Tuesday, February 10, 2015

Nostalgic Chicken & Leek Puff Pastry Tarts

Once upon a time, Pepperidge Farm sold these frozen, single serving puff pastry tarts with various savory fillings. I had an absolute passion for those things, but since my parents weren't big on buying frozen or convenience foods, I didn't get them nearly as often as I would have liked. They eventually stopped making them, and a Google search came up empty so I can't even share a photo or an advertisement with you here.

Fast forward to a recent snowy evening (if the reader is getting the impression that it does nothing but $#@*% snow here lately, they would be correct), when the freezer contained not only puff pastry, but my very first package of the much-talked-about Beyond Chicken. Being in the mood for a project, I decided to recreate those frozen treats of yesteryear on a more family-friendly scale, and the happy result is below. Now that I've made the "chicken" version, I am definitely moving on to my personal favorite from back in the day: broccoli and cheddar. So watch this space!

Chicken & Leek Puff Pastry Tart
~ 1/3 cup olive oil
~ 1 package Beyond Chicken (or other vegan poultry analogue), chopped into 1/2" pieces
~ 1 large leek (or 2 medium), cleaned and chopped
~ 1 large carrot, diced
~ 1 tsp. each: thyme, sage, mustard powder
~ 1/2 tsp. white pepper
~ Dash mace
~ 2 tbsp. flour
~ 1/4 cup nutritional yeast
~ 2 cups plain, unsweetened soy milk
~ 2 tsp. "no chicken" bouillon
~ 1 tsp. prepared English mustard
~ 2 bay leaves
~ 2 cups frozen spinach
~ Two sheets frozen puff pastry, thawed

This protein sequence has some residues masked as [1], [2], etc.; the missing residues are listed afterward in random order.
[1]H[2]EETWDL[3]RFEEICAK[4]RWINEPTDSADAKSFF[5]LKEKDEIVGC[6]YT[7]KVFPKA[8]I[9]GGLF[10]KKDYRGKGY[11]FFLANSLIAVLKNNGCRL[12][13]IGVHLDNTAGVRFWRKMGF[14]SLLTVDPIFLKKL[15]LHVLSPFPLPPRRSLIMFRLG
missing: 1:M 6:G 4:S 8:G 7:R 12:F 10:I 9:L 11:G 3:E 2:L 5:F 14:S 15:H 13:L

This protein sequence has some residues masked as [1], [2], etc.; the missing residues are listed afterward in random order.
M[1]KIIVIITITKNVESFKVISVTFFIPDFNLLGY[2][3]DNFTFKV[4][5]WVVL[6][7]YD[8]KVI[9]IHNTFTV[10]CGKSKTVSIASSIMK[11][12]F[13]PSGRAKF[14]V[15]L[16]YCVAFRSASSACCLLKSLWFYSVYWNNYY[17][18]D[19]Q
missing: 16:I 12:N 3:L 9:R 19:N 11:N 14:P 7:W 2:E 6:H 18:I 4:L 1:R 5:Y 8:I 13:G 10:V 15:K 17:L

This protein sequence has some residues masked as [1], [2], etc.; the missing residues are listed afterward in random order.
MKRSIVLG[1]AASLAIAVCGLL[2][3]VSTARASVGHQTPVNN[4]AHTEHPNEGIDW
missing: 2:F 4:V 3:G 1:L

~ Preheat the oven to 375 degrees fahrenheit and line a baking sheet with parchment paper.
~ Combine the soy milk, bouillon, prepared mustard, and bay leaves. Microwave for about two minutes and mix well.
~ Heat the oil in a large skillet over medium-high heat.
~ When the oil is hot but not smoking, add the cubed Beyond Chicken and fry, turning occasionally, for 5-7 minutes, until lightly browned and crispy on all sides.
~ Transfer the cooked chicken to a plate lined with paper towels, and set aside to drain.
~ Remove all but a tbsp. or two of oil from the pan, and return it to medium heat.
~ Add the leeks, carrots, and dried seasonings, and cook for about 5 minutes, stirring.
~ Add the flour, nutritional yeast, and about 1/2 cup of the soy milk mixture; stir to make a roux and continue cooking a minute or so.
~ Remove the bay leaves from the remaining soy milk mixture and begin adding it gradually, stirring constantly to prevent lumps.
~ Add the frozen spinach and continue cooking 10 minutes more.
~ Stir in the cooked chicken, mix well, and set aside to cool for about 15 minutes.
~ Arrange the thawed puff pastry sheets on your parchment-lined baking sheet.
~ Remove the bay leaves from the filling and divide it between the two sheets of puff pastry, spreading it evenly along the lefthand third of each sheet.
~ Fold each sheet over the filling to form an envelope, carefully crimping the edges to form a seal.
~ With a sharp knife, cut a couple of gashes in the top of each tart, and bake at 375 degrees for 20-25 minutes, until puffed and golden brown.
~ Remove from the oven and allow to rest for 10 minutes before slicing and serving.

Friday, February 6, 2015

Tattie Scones

Tattie scones have been on my "to do" list for awhile now, so when my partner requested them on a recent snow day I was happy to oblige. They're a bit like a hybrid of potato pancakes, flour scones, and American biscuits - in all the podgily pleasing ways that suggests - and as such are the perfect addition to a big, lazy brunch or breakfast. I had leftover mashed potatoes on hand, so this recipe came together very quickly, but even if you're starting from scratch it will be under an hour from start to finish, and well worth the minimum effort required.